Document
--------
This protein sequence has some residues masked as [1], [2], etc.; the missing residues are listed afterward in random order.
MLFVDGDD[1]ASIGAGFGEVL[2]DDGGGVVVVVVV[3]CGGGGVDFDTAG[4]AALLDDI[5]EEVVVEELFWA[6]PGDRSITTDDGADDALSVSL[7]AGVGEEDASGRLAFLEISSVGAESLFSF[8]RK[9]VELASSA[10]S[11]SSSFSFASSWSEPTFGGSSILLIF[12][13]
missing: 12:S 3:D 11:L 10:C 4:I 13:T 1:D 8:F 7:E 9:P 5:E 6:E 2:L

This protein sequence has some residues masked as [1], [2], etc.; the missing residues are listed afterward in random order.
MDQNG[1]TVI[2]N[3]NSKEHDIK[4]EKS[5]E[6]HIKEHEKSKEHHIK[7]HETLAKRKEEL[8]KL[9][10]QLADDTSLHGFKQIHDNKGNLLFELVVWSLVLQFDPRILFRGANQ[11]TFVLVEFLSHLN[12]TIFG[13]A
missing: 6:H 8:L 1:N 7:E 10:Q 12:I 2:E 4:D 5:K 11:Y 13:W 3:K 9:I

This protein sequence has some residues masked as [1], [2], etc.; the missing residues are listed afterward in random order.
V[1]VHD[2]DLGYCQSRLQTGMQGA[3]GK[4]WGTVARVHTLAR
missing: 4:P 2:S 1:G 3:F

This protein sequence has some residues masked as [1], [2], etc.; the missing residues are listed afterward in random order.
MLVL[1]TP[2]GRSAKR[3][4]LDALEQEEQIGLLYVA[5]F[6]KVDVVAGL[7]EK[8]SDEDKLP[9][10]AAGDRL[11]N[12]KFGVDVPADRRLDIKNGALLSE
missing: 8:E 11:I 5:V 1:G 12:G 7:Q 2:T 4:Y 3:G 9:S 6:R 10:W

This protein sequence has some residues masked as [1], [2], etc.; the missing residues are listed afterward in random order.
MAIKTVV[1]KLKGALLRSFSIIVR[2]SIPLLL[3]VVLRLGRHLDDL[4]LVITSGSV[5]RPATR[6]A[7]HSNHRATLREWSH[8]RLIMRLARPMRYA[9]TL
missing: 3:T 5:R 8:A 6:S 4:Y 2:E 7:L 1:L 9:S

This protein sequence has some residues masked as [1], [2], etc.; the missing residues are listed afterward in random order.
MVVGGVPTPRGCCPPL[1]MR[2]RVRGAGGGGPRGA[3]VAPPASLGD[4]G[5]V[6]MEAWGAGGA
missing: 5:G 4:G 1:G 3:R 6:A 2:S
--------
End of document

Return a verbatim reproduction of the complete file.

This protein sequence has some residues masked as [1], [2], etc.; the missing residues are listed afterward in random order.
MLFVDGDD[1]ASIGAGFGEVL[2]DDGGGVVVVVVV[3]CGGGGVDFDTAG[4]AALLDDI[5]EEVVVEELFWA[6]PGDRSITTDDGADDALSVSL[7]AGVGEEDASGRLAFLEISSVGAESLFSF[8]RK[9]VELASSA[10]S[11]SSSFSFASSWSEPTFGGSSILLIF[12][13]
missing: 12:S 3:D 11:L 10:C 4:I 13:T 1:D 8:F 7:E 9:P 5:E 6:E 2:L

This protein sequence has some residues masked as [1], [2], etc.; the missing residues are listed afterward in random order.
MDQNG[1]TVI[2]N[3]NSKEHDIK[4]EKS[5]E[6]HIKEHEKSKEHHIK[7]HETLAKRKEEL[8]KL[9][10]QLADDTSLHGFKQIHDNKGNLLFELVVWSLVLQFDPRILFRGANQ[11]TFVLVEFLSHLN[12]TIFG[13]A
missing: 6:H 8:L 1:N 7:E 10:Q 12:I 2:E 4:D 5:K 11:Y 13:W 3:K 9:I

This protein sequence has some residues masked as [1], [2], etc.; the missing residues are listed afterward in random order.
V[1]VHD[2]DLGYCQSRLQTGMQGA[3]GK[4]WGTVARVHTLAR
missing: 4:P 2:S 1:G 3:F

This protein sequence has some residues masked as [1], [2], etc.; the missing residues are listed afterward in random order.
MLVL[1]TP[2]GRSAKR[3][4]LDALEQEEQIGLLYVA[5]F[6]KVDVVAGL[7]EK[8]SDEDKLP[9][10]AAGDRL[11]N[12]KFGVDVPADRRLDIKNGALLSE
missing: 8:E 11:I 5:V 1:G 12:G 7:Q 2:T 4:Y 3:G 9:S 6:R 10:W

This protein sequence has some residues masked as [1], [2], etc.; the missing residues are listed afterward in random order.
MAIKTVV[1]KLKGALLRSFSIIVR[2]SIPLLL[3]VVLRLGRHLDDL[4]LVITSGSV[5]RPATR[6]A[7]HSNHRATLREWSH[8]RLIMRLARPMRYA[9]TL
missing: 3:T 5:R 8:A 6:S 4:Y 2:E 7:L 1:L 9:S

This protein sequence has some residues masked as [1], [2], etc.; the missing residues are listed afterward in random order.
MVVGGVPTPRGCCPPL[1]MR[2]RVRGAGGGGPRGA[3]VAPPASLGD[4]G[5]V[6]MEAWGAGGA
missing: 5:G 4:G 1:G 3:R 6:A 2:S